The wealth gap in China, reflected in the gini coefficient, is moving into dangerous heights, and government action is needed to narrow to divide between rich and poor, says professor Zhang Juwei, director of the labor and social security research center at the Chinese Academy of Social Sciences to the China Daily.
Category Archives: labor
Top executives at China’s internet giant Tencent earn higher salaries than their counterparts at Amazon, Twitter, Intel Apple and IBM, according to job portal Zhaopin.com. Business analyst Shaun Rein is not surprised, he tells the South China Morning Post. There is no other way to retain their talent in China.
Rising wages have already put China in the same cost-league as Portugal and South-Africa, forcing manufacturers to low-wage countries. But that is only one challenge for a major shift in the labor market, says business analyst Ben Cavender to CNBC.
Author Zhang Lijia of the much-acclaimed book Lotus: A Novel on prostitution in China discusses with Eric Fish on the weblog of the Asia Society how Chinese women end up in this trade. While triggered off by inequality, it is a way to improve their lives, she says.
Commentator Dan Southerland of Radio Free Asia is clearly touched by the moving book Lotus: A Novel by Zhang Lijia on the life of prostitutes in China. “An uplifting book on a sad subject,” he says about the book.
A fast shrinking labor force, who mostly get a college degree, creates a dramatic shortage of skill labor workers, China used to have plentiful in the past, says Zhang Juwei, director of the Institute of Population and Labor Economics of the Chinese Academy of Social Sciences to Caixin.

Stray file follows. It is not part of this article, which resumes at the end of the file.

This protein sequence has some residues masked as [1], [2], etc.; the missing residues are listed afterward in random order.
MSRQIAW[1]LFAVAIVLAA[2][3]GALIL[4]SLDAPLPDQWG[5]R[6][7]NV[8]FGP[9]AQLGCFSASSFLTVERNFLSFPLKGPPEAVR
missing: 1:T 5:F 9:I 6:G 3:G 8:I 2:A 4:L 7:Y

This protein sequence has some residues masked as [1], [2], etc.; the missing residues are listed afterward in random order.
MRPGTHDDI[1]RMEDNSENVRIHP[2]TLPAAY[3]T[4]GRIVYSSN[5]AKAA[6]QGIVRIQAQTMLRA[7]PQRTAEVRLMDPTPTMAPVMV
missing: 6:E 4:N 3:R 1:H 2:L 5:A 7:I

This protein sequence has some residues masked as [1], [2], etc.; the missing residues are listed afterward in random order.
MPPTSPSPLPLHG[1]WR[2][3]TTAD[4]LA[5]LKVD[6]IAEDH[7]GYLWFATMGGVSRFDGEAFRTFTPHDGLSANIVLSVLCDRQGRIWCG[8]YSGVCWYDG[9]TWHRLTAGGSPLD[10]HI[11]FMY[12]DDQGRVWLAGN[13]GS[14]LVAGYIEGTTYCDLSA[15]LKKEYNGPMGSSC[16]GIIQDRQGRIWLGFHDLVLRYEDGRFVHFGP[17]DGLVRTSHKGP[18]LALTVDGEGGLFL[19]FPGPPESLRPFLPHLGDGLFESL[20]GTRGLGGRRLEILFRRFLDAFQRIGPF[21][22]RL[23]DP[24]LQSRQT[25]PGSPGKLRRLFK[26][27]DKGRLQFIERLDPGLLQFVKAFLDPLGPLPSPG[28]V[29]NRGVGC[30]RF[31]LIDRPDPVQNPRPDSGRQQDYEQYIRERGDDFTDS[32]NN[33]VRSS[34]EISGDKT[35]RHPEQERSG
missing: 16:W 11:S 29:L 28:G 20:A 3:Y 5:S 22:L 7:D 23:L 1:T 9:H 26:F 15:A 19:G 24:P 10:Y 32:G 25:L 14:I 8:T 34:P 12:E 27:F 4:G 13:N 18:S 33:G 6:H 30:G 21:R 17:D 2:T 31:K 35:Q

President-elect Donald Trump has announced he will get American jobs back from China, and named China a currency manipulator. But jobs have already moved away from China, says business analyst Shaun Rein, author of The End of Cheap China, in the International Business Times, and he has missed 10 years of change in China.
Xi Jinping´s anti-corruption drive and ongoing economic reforms makes it labor force into a hard-to-manage challenge, tells journalist Wei Gu to CNN. Qualified people do not dare to apply for jobs, and finding jobs for those losing employment is equally tough.
Chinese authorities have started to crack down on zombie firms, firms that mostly exist in name. A good sign, writes financial analyst Sara Hsu in the Diplomat, but there might be huge differences between provinces, she warns, as the government also wants to avoid job losses.